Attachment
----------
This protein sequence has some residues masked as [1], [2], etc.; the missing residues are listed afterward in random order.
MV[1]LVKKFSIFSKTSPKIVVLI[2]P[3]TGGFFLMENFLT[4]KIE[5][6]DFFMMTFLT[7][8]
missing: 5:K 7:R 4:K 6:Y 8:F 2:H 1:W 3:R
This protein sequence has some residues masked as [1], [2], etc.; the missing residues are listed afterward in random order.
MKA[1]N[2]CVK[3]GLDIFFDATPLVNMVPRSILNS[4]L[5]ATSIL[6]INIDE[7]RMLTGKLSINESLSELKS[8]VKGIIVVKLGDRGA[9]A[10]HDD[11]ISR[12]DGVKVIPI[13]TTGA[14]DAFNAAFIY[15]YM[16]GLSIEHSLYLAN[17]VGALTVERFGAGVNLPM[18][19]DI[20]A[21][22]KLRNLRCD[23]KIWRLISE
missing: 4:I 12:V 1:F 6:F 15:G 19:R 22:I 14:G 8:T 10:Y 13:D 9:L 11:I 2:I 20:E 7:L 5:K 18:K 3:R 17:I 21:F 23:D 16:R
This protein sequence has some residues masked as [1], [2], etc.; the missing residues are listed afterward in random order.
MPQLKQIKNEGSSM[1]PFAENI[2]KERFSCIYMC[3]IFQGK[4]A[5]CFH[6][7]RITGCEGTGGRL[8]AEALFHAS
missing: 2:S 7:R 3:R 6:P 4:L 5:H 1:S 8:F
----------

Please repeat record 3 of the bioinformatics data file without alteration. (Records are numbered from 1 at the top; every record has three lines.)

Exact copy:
This protein sequence has some residues masked as [1], [2], etc.; the missing residues are listed afterward in random order.
MPQLKQIKNEGSSM[1]PFAENI[2]KERFSCIYMC[3]IFQGK[4]A[5]CFH[6][7]RITGCEGTGGRL[8]AEALFHAS
missing: 2:S 7:R 3:R 6:P 4:L 5:H 1:S 8:F